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billybrickles
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Hi,

http://www.sdavies.info/

This is the index and template of a site I have been working on. The links in the left hand coloumn are not working yet, everything else should be. I have validated the HTML and CSS and they look fine.
I am alos shooting for a WACAG rating of AA or AAA.

There are a couple of tiny annoying things in IE6 but I am soo fed up of spending hours fixing lame bugs on IE that i am going to leave them, if you are using IE 6, I FEEL sorry for you

Thanks,

here is the link

http://www.sdavies.info/

Ed Seedhouse
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If your code validates at

If your code validates at the W3C validator it is by definition "correct", so the answer must be "yes".

On the other hand if you ask if it is "good" it may well not be, but I'll leave that for others to judge.

Ed Seedhouse

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billybrickles
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any comments would be helpfull

Thanks,

this is my first foray into commercial web design and I have basically taught myself from the ground up. I am just interested to know if I am doing things in a standard manner or maybe all my CSS is out of wack completeley. It works so thats not a bad thing but so did previous attempts with everything positioned absolutly, so obviously there are levels of 'good CSS'.

Cheers

bb

Ed Seedhouse
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The most imporant you can do

The most imporant you can do to generate good CSS is to start with good html code. That generally means semantic html code, which means using html to mark up the meaning or structure of the page and ignoring presentation entirely in your html.

With valid and semantic html writing good CSS becomes easy,

Ed Seedhouse

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Stomme poes
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Well, following up on what

Well, following up on what Ed's said, the HTML looks a bit big for its britches. You've wrapped every image, header and list/menu in a div. Most if not all of them could have taken care of themselves.

I'm not a fan of text-enlarging widgets. But I can understand why you would have them (even though it helps keep people enslaved by ignorance, blissfully unaware that they spent time loading a script to do what their browsers already do by default, often with as little work as CTRL++)...

Tip: anywhere you have more than one in a row, you're doing something wrong. BR has a place, yes. But if you're using it more than once like this: then you're using it to do CSS's job (spacing).

In the CSS I noticed a few things:

You have some places where you've really increased the code:
#acs a {
border-top-style: none;
border-right-style: none;
border-bottom-style: none;
border-left-style: none;

}

Why not
#acs a {
border: 0;
}

Without a style, you're either going to have no border at all, or you'll default to "solid" depending on the browser (or am I thinking of colour? Border doesn't work completely exactly the same in every browser).

You can also group your similar declarations, like :hover and :focus...
#whatever:focus, #whatever:hover {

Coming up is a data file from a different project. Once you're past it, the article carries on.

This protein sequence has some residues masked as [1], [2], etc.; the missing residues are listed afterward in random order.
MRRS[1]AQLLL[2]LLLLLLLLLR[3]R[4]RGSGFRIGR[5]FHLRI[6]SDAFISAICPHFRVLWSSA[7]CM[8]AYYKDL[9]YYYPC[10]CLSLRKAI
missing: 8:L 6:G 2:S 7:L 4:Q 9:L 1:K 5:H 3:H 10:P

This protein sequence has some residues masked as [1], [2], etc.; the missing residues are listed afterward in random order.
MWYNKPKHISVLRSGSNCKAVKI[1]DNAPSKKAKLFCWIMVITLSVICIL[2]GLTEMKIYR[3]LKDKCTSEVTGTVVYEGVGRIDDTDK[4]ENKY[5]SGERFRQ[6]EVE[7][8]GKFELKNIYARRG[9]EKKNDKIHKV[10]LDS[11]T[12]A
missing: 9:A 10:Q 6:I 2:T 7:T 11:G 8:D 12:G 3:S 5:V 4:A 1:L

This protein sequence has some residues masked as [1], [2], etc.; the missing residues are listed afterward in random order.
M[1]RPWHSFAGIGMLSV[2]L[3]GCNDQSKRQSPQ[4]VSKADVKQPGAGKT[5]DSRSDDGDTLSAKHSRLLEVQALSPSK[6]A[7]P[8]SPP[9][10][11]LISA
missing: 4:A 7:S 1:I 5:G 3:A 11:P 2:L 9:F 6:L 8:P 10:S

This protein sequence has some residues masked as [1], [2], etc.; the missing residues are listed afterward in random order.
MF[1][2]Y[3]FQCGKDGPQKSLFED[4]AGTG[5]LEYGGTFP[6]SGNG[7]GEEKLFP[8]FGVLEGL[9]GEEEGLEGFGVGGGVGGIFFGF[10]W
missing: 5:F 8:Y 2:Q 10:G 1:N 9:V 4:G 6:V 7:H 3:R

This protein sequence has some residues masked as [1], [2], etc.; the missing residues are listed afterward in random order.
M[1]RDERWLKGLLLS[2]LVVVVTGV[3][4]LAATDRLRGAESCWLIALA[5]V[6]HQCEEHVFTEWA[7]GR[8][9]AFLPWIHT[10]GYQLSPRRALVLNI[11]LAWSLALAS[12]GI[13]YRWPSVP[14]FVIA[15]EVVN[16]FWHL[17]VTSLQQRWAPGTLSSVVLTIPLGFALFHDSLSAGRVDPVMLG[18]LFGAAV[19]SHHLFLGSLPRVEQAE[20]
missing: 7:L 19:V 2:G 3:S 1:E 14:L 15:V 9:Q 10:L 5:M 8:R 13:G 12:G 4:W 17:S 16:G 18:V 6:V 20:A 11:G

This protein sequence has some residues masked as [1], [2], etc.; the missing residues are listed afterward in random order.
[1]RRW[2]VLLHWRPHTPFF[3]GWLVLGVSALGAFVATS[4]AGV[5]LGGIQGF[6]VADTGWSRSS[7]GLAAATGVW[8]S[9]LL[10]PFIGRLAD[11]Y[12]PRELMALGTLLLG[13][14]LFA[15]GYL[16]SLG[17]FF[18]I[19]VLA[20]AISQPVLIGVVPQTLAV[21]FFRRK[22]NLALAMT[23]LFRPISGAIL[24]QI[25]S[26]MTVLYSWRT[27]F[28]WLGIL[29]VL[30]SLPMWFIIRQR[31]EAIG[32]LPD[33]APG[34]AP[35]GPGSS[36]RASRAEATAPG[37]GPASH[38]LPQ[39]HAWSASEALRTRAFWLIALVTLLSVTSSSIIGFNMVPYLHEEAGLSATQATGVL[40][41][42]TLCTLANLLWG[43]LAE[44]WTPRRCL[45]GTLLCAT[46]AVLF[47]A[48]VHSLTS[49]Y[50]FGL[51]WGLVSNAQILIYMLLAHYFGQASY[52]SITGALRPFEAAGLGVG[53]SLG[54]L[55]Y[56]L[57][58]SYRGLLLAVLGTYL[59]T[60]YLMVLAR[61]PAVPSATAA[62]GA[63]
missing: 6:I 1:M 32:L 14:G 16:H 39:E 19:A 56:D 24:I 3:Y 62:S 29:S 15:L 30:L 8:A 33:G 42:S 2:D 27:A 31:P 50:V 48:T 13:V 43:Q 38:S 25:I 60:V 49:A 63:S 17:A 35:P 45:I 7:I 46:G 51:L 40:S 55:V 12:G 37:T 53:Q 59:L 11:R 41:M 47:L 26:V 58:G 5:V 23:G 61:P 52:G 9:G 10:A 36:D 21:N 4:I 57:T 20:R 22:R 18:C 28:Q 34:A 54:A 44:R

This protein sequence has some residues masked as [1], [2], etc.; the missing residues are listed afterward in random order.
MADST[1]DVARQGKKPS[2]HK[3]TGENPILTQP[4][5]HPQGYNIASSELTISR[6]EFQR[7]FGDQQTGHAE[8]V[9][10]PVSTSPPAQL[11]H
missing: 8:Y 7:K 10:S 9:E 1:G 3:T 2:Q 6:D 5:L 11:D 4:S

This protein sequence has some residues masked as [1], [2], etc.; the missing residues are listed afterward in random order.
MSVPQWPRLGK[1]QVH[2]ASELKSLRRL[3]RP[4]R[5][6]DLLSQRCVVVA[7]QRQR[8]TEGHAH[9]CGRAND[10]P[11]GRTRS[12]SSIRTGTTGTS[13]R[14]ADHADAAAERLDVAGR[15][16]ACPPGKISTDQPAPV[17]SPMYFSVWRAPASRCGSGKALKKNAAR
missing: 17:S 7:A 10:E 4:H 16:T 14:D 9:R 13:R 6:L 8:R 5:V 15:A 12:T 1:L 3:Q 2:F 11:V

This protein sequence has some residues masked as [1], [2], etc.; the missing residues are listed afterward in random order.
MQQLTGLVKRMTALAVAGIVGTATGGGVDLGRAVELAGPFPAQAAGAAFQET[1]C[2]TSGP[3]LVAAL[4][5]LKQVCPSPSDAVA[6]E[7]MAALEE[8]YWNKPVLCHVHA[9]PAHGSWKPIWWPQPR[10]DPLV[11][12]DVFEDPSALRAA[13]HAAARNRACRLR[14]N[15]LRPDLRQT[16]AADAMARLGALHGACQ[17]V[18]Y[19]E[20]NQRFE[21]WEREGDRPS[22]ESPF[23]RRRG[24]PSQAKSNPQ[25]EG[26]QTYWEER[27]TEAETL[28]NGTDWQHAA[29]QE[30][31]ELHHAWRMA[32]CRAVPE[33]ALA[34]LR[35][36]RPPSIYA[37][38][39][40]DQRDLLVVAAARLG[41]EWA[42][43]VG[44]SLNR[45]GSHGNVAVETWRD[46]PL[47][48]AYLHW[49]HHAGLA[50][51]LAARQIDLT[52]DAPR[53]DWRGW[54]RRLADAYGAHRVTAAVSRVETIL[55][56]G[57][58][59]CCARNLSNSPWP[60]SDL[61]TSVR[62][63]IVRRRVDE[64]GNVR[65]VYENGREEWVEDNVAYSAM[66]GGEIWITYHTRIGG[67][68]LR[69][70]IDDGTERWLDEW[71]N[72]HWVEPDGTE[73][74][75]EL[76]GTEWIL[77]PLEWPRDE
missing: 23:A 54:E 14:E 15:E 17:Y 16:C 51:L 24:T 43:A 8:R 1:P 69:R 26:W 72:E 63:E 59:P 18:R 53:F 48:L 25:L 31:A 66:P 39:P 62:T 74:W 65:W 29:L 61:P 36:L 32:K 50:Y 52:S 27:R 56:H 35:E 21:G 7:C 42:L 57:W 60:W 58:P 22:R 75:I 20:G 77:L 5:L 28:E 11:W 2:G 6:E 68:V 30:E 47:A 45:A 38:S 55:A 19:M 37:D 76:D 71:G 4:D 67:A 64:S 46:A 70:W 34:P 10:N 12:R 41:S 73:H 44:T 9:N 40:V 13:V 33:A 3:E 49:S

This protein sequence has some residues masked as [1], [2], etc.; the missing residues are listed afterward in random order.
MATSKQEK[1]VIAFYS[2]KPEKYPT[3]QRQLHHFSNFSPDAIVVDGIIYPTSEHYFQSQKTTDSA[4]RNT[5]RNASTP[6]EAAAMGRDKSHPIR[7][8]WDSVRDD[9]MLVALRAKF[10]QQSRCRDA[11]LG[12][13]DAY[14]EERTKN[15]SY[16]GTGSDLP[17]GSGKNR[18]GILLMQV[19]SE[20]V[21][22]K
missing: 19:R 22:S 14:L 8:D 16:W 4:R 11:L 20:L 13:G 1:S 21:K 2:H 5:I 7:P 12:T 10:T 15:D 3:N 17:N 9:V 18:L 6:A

color: #fff;
}

instead of two separate declarations.

Take advantage of 4-sided css shorthands. Cleaner code is generally easier to debug later on.

You set heights on everything. Now, I can understand heights on things made up of images, or holding background images or whatever, but esp with those text-enlarging widgets.. did you test in FF and Safari with actual text-enlarge? Setting set heights on blocks often breaks layouts when people who DO know how to use their browsers use them to enlarge text. For boxes with images in them, at least set a min-height (and then height in IE6 which works the same way... use the * html way to do it, not the !important way).

It's obvious that you are thinking accessibility here. I like that your skip links are viewable-- skip links are nice for sighted keyboarders too! Although if you ever get a boss who doesn't like the way they look, here's a nice trick:
position them absolutely off to the side and have them appear onscreen (in a sensible place like near the top of the page) on :focus, which will cover both the screen reader users AND the Lynx or sighted keyboarders! I first saw it on Mike's page (which is one of only two that were certified "passed" WCAG2.0!).

(this is that site if you would like to take a look... it's pretty cool! http://lflegal.com/ )

I'm no expert, but I fake one on teh Internets

billybrickles
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Hi

Thanks so much for your comments

I am only 6 months into using CSS and HTML for that matter, this is my first "paid" job!!

I started using tables in dreamweaver and have gotten to here by trial and error. I am trying to code as much as I can by hand but i still rely on dreamweaver sometimes and I think thats why I often declare things like

border-top-style: none;
border-right-style: none;
border-bottom-style: none;
border-left-style: none;

Dreamweaver will put them all in there!!!

Regarding too many divs. Say for instance in the header, could i just have the elements floated by themselves ( for instance, can i put padding etc on elements

    for example??

Cheers again

BB

CupidsToejam
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yes, you can add floats and

yes, you can add floats and margins and padding and whatever, to all elements without the use of divs. so... instead of having a div named #header, you should just use

purewebdesigner
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Great job on the WACAG

Great job on the WACAG rating! Also, sadly you have to still build for IE6 users too.

Best to you,
puredezigner

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